Prince Edward Island. Legislative Council

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Prince Edward Island. Legislative Council

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As part of Governor Walter Patterson's instructions of 1769, a seven member Council was established to advise the Governor on matters of administration. When the first Assembly was called in 1773, the Council acted as both an Executive Council when fulfilling its advisory role, and as a Legislative Council when dealing with legislative matters. The Chief Justice acted as president of the Legislative Council. Because of the small population in Prince Edward Island, it was difficult to find enough qualified individuals to serve and meet a quorum. Early Colonial government in Prince Edward Island was overrun with nepotism, in-fighting and incompetence. The Executive and Legislative Councils were separated in 1838 at which time the Chief Justice and the Bishop of Nova Scotia were excluded from membership of either Council. Both the Legislative and Executive Councils were appointed and members were to be from all parts of the Island so as to represent interests of the whole population, not just Charlottetown residents. These changes helped to increase the effectiveness of the Executive Council and increase the importance of the Legislative Assembly. It also helped to lessen the power of influence of a few families over the government. Some overlapping of membership in the three bodies still occurred. The Assembly petitioned the Queen in 1840 to establish responsible government in Prince Edward Island. The Assembly did not have confidence in the Executive or Legislative Councils, whose members were appointed during pleasure which often translated into life appointments to individuals with vested interests and did not represent the interests of the population. Responsible or self government was granted in 1851 in Prince Edward Island although it was several years before the system was entirely integrated and the Councils adjusted to their new roles. After the passing of legislation in 1861, members of the Legislative Council were elected, no longer appointed. Members were elected in 13 electoral districts along with members of the House of Assembly, thus giving a Councillor and an Assemblyman representing each of the districts. Those eligible to sit or vote for a Councillor had to be of at least 30 years of age, a resident of P.E.I. for five years and be legally possessed of freehold or leasehold property of the value of 600 pounds.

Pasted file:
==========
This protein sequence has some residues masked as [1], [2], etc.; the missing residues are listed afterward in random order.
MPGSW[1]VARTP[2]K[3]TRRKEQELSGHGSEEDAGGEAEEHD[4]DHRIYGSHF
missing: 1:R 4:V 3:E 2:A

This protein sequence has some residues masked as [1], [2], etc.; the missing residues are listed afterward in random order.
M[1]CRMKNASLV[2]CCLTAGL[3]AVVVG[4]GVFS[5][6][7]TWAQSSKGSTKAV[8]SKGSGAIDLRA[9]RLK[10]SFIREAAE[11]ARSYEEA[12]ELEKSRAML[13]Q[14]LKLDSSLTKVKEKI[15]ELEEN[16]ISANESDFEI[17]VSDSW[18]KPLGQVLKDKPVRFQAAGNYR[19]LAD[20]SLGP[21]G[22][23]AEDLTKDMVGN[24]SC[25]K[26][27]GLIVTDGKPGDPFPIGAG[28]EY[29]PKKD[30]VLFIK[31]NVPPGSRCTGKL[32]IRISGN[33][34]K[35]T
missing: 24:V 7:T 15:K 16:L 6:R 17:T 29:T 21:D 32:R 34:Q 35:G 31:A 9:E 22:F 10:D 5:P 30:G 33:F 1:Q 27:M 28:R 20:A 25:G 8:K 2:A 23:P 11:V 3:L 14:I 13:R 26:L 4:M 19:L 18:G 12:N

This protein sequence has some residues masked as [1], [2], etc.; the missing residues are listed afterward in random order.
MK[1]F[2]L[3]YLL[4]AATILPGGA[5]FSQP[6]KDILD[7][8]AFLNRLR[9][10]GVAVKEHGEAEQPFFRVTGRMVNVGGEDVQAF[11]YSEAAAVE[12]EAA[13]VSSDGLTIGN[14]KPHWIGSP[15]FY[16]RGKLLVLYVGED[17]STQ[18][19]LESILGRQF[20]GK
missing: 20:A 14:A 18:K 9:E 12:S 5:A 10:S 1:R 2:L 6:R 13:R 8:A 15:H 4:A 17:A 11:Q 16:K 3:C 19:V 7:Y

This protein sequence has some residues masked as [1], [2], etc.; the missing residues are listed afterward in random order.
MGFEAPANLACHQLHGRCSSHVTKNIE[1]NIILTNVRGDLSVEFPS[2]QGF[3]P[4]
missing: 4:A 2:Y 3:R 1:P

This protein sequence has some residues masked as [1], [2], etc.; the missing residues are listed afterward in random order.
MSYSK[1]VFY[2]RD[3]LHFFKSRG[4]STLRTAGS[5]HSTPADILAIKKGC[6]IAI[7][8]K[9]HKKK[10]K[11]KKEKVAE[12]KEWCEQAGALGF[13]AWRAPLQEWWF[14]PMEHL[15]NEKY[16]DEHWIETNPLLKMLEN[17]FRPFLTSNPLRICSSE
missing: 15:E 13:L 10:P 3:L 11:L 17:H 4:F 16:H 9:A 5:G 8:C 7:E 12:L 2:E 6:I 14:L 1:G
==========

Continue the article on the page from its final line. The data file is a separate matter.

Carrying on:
In 1893, an act respecting the legislature was passed which abolished the Legislative Council of Prince Edward Island. The one house of government was then renamed the Legislative Assembly although two members were elected from each of the fifteen electoral districts and were known as Councillors and Assemblymen -- one from each district.


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